Ravi Dhar Yale Som Essay

Nuts & Bolts

Yale’s curriculum works very differently than any other business school’s, so we’ll walk you through a few of the details to help you decide if this is the right program for you.

Academic sessions. Each semester is divided into two academic sessions, essentially offering a four-quarter system of seven weeks each. In your first year, Fall 1 is composed exclusively of a series of core courses called Orientation to Management. In Fall 2 you’ll begin the Organizational Perspectives courses, which continue through both spring sessions. You’ll also have six to eight units available to take electives in the spring.

Orientation to Management. The first seven weeks of the core curriculum introduce basic language, concepts, tools, and problem-framing methodologies that will be drawn on broadly throughout the curriculum. Orientation to Management includes Basics of Economics,Basics of Accounting,Problem Framing,Careers,Managing Groups and Teams,Probability Modeling and Statistics, Spreadsheet Modeling, and Introduction to Negotiation.

Organizational Perspectives. The next portion of the curriculum is designed to present concepts and content in a manner more representative of the way managers face problems in the world of business. The core curriculum is broken into ten multidisciplinary areas referred to as Organizational Perspectives, namely: Competitor,Customer,Investor,Employee, Innovator,The Global Macroeconomy,Sourcing and Managing Funds,State and Society, and Operations Engine. These perspectives focus on issues encountered both inside and outside of the firm in a relevant context. Many core classes are taught by a team of professors from different academic disciplines, bringing a truly integrated experience into the classroom.

Integrated Leadership Perspective. The final course of the core curriculum is the Integrated Leadership Perspective, which combines different perspectives in a series of interdisciplinary raw cases focusing on the challenges faced by leaders of organizations of differing size, scope, and sector. The course is organized into four parts: 1) organizations that are just beginning, 2) the leadership challenges associated with organizations in transition, 3) mature organizations, and 4) high-level, modern management challenges bridging the public, private, and nonprofit sectors.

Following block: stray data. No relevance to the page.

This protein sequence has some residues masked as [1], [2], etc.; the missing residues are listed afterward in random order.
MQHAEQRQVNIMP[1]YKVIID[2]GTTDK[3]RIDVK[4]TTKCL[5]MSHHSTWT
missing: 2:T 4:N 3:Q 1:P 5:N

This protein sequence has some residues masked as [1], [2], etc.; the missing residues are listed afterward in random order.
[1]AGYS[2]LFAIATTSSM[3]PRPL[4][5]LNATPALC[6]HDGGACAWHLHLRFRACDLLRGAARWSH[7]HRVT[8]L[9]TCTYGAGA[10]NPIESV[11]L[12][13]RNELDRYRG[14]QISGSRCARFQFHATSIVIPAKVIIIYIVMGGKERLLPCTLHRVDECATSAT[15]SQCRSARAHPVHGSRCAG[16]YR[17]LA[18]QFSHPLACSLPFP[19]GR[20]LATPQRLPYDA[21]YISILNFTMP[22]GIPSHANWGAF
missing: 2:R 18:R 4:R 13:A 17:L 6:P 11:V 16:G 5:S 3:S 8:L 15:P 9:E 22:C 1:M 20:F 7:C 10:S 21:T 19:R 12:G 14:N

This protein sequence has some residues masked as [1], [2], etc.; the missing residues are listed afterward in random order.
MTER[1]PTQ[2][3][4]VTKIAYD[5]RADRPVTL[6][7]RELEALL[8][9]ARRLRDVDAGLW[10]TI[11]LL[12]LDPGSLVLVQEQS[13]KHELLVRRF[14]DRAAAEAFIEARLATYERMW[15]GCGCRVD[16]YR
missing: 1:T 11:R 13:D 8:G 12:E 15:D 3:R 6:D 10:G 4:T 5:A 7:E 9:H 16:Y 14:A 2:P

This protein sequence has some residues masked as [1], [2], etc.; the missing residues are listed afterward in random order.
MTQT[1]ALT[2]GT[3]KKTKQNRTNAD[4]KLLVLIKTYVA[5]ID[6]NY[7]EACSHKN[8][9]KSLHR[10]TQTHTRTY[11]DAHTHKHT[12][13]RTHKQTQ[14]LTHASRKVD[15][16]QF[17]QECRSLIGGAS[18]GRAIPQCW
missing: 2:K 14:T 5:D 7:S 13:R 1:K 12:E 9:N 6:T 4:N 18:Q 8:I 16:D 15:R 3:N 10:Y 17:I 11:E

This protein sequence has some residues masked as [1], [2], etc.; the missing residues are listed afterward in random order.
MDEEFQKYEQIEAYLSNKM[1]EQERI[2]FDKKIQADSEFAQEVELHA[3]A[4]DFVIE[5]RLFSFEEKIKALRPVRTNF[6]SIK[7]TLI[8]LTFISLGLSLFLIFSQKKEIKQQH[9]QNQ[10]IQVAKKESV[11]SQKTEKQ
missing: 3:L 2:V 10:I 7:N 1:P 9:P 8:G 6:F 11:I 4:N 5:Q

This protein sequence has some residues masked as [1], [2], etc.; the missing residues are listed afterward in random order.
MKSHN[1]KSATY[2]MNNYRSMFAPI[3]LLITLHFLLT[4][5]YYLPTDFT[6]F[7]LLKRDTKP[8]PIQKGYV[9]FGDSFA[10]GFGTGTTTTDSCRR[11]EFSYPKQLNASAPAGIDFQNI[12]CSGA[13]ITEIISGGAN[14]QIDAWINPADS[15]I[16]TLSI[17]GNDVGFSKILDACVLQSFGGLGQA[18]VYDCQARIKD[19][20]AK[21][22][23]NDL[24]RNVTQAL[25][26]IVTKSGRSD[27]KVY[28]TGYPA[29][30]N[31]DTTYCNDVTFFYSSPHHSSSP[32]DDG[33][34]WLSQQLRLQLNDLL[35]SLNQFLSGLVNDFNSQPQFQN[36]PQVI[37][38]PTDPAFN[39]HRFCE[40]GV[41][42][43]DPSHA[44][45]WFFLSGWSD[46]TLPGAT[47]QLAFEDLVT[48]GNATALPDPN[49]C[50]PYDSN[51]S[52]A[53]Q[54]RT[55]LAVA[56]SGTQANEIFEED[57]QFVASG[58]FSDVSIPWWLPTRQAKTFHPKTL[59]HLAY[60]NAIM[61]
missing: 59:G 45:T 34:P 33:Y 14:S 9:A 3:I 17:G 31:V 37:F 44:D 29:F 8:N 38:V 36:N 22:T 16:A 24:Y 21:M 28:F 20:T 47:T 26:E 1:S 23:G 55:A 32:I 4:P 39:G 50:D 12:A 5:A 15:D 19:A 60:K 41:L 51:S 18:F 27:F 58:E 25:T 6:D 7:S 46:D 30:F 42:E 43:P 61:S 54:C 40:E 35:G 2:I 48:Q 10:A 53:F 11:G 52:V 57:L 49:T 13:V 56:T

Leadership Development Program.Leadership Fundamentals and Advanced Leadership coursework is integrated into the first-year core, along with sessions with your “development group,” made up of fellow students. The first year culminates with a 360-degree assessment. In addition, first-year students must develop their own personalized plan for their leadership practicum that will be executed throughout second year. Students identify leadership areas on which they would like to focus and plan specific actions that will help them build those skills. These actions are integrated with other aspects of the MBA program, such as club leadership, community service, and entrepreneurial ventures. Peer and professional coaching sessions are also added during the second year.

Global coursework. At the end of Fall 1 in October, SOM participates in a Global Network Week, when students may take mini-courses taught by faculty specialists at each network school. At Yale, classrooms are wired with cameras, projectors, and microphones so that students may participate together in a class taught by a professor halfway around the globe. Another Global Network Week falls in March, when students may also choose to travel for 10 days to a global location as part of an International Experience (IE) course. During the semester, students may also take online Global Network courses with classmates scattered around the world from any of the 27 members schools.

Global exchanges. For an even more immersive experience, students may spend fall semester of their second year on exchange at London School of Economics and Political Science (LSE), HEC Paris, IESE Business School in Barcelona, National University of Singapore (NUS), or Tsinghua University in Beijing. This exchange program is fairly limited compared to those of larger MBA programs, but the school has clearly shifted its focus to the Global Network offerings and has put less emphasis on student exchanges.